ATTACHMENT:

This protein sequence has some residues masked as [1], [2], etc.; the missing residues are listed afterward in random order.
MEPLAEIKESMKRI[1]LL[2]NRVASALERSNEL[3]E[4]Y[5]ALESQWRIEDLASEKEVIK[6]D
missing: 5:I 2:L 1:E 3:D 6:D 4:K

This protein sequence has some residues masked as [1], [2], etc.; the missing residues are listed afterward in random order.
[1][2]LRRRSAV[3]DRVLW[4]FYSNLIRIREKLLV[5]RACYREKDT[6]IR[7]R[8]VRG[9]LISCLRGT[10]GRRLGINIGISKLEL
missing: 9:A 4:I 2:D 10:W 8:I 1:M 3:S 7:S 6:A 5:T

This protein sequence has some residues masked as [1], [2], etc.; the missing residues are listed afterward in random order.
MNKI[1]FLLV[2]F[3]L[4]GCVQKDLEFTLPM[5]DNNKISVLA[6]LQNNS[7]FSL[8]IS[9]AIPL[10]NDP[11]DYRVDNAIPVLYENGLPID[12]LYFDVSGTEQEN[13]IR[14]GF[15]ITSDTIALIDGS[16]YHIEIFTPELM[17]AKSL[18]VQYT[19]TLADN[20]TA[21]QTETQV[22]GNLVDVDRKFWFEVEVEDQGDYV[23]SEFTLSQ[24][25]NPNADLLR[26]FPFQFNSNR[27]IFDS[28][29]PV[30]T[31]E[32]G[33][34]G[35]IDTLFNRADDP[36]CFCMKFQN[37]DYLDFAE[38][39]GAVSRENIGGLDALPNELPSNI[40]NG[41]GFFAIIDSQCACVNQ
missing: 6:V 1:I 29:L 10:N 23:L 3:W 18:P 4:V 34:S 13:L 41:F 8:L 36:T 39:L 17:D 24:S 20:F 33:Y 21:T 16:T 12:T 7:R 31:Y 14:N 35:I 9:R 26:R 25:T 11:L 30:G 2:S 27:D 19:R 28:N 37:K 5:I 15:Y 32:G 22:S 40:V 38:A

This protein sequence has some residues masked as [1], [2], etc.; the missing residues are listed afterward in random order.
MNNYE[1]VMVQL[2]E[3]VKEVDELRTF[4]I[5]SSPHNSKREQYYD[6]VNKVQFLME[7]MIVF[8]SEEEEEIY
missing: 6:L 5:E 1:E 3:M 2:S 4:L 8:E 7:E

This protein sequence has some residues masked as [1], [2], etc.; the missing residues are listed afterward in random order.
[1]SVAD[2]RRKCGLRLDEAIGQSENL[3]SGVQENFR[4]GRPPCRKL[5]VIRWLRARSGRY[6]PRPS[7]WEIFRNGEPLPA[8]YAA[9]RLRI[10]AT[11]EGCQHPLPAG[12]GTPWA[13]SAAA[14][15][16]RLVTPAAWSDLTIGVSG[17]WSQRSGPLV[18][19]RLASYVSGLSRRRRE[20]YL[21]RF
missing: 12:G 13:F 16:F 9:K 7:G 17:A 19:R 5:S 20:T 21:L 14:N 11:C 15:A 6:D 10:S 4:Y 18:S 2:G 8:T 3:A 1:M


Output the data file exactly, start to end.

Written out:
This protein sequence has some residues masked as [1], [2], etc.; the missing residues are listed afterward in random order.
MEPLAEIKESMKRI[1]LL[2]NRVASALERSNEL[3]E[4]Y[5]ALESQWRIEDLASEKEVIK[6]D
missing: 5:I 2:L 1:E 3:D 6:D 4:K

This protein sequence has some residues masked as [1], [2], etc.; the missing residues are listed afterward in random order.
[1][2]LRRRSAV[3]DRVLW[4]FYSNLIRIREKLLV[5]RACYREKDT[6]IR[7]R[8]VRG[9]LISCLRGT[10]GRRLGINIGISKLEL
missing: 9:A 4:I 2:D 10:W 8:I 1:M 3:S 7:S 6:A 5:T

This protein sequence has some residues masked as [1], [2], etc.; the missing residues are listed afterward in random order.
MNKI[1]FLLV[2]F[3]L[4]GCVQKDLEFTLPM[5]DNNKISVLA[6]LQNNS[7]FSL[8]IS[9]AIPL[10]NDP[11]DYRVDNAIPVLYENGLPID[12]LYFDVSGTEQEN[13]IR[14]GF[15]ITSDTIALIDGS[16]YHIEIFTPELM[17]AKSL[18]VQYT[19]TLADN[20]TA[21]QTETQV[22]GNLVDVDRKFWFEVEVEDQGDYV[23]SEFTLSQ[24][25]NPNADLLR[26]FPFQFNSNR[27]IFDS[28][29]PV[30]T[31]E[32]G[33][34]G[35]IDTLFNRADDP[36]CFCMKFQN[37]DYLDFAE[38][39]GAVSRENIGGLDALPNELPSNI[40]NG[41]GFFAIIDSQCACVNQ
missing: 6:V 1:I 29:L 10:N 23:L 3:W 18:P 4:V 34:S 13:L 41:F 8:L 36:T 39:L 17:D 24:S 20:F 33:Y 21:T 16:T 12:T 7:R 31:Y 14:N 35:I 9:R 26:R 25:T 11:L 30:G 2:S 27:D 19:R 28:N 37:K 5:I 15:Y 32:G 22:S 40:V 38:A

This protein sequence has some residues masked as [1], [2], etc.; the missing residues are listed afterward in random order.
MNNYE[1]VMVQL[2]E[3]VKEVDELRTF[4]I[5]SSPHNSKREQYYD[6]VNKVQFLME[7]MIVF[8]SEEEEEIY
missing: 6:L 5:E 1:E 3:M 2:S 4:L 8:E 7:E

This protein sequence has some residues masked as [1], [2], etc.; the missing residues are listed afterward in random order.
[1]SVAD[2]RRKCGLRLDEAIGQSENL[3]SGVQENFR[4]GRPPCRKL[5]VIRWLRARSGRY[6]PRPS[7]WEIFRNGEPLPA[8]YAA[9]RLRI[10]AT[11]EGCQHPLPAG[12]GTPWA[13]SAAA[14][15][16]RLVTPAAWSDLTIGVSG[17]WSQRSGPLV[18][19]RLASYVSGLSRRRRE[20]YL[21]RF
missing: 12:G 13:F 16:F 9:K 7:G 17:A 19:R 5:S 20:T 21:L 14:N 11:C 15:A 6:D 10:S 4:Y 18:S 2:G 8:T 3:A 1:M